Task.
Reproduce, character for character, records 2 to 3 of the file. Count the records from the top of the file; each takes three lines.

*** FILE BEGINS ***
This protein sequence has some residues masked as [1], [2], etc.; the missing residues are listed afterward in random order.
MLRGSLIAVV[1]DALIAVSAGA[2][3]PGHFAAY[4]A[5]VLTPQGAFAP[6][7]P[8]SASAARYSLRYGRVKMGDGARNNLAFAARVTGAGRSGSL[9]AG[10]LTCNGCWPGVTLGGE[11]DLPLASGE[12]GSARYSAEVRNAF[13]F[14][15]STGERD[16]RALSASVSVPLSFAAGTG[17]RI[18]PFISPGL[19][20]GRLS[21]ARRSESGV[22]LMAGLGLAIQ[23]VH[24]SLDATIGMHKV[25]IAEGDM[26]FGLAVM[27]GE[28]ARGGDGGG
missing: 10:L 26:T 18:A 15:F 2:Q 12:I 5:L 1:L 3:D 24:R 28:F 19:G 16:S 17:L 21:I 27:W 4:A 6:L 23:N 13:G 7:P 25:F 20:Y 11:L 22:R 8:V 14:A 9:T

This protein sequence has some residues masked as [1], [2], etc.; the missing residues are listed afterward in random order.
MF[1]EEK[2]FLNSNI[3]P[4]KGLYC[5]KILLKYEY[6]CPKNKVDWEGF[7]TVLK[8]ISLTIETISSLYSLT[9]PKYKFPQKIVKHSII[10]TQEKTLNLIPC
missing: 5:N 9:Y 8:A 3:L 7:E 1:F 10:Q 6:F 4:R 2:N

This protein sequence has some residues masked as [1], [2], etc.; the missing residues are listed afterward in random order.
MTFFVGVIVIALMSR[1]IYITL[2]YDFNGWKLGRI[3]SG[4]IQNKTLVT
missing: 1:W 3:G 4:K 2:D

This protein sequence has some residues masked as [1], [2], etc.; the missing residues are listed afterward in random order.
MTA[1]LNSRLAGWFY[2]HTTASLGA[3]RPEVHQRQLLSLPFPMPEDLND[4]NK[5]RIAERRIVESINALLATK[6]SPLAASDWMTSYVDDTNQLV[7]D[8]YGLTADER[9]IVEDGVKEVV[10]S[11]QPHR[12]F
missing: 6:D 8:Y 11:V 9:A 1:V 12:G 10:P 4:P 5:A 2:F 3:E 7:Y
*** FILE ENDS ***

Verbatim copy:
This protein sequence has some residues masked as [1], [2], etc.; the missing residues are listed afterward in random order.
MF[1]EEK[2]FLNSNI[3]P[4]KGLYC[5]KILLKYEY[6]CPKNKVDWEGF[7]TVLK[8]ISLTIETISSLYSLT[9]PKYKFPQKIVKHSII[10]TQEKTLNLIPC
missing: 5:N 9:Y 8:A 3:L 7:E 1:F 10:Q 6:F 4:R 2:N

This protein sequence has some residues masked as [1], [2], etc.; the missing residues are listed afterward in random order.
MTFFVGVIVIALMSR[1]IYITL[2]YDFNGWKLGRI[3]SG[4]IQNKTLVT
missing: 1:W 3:G 4:K 2:D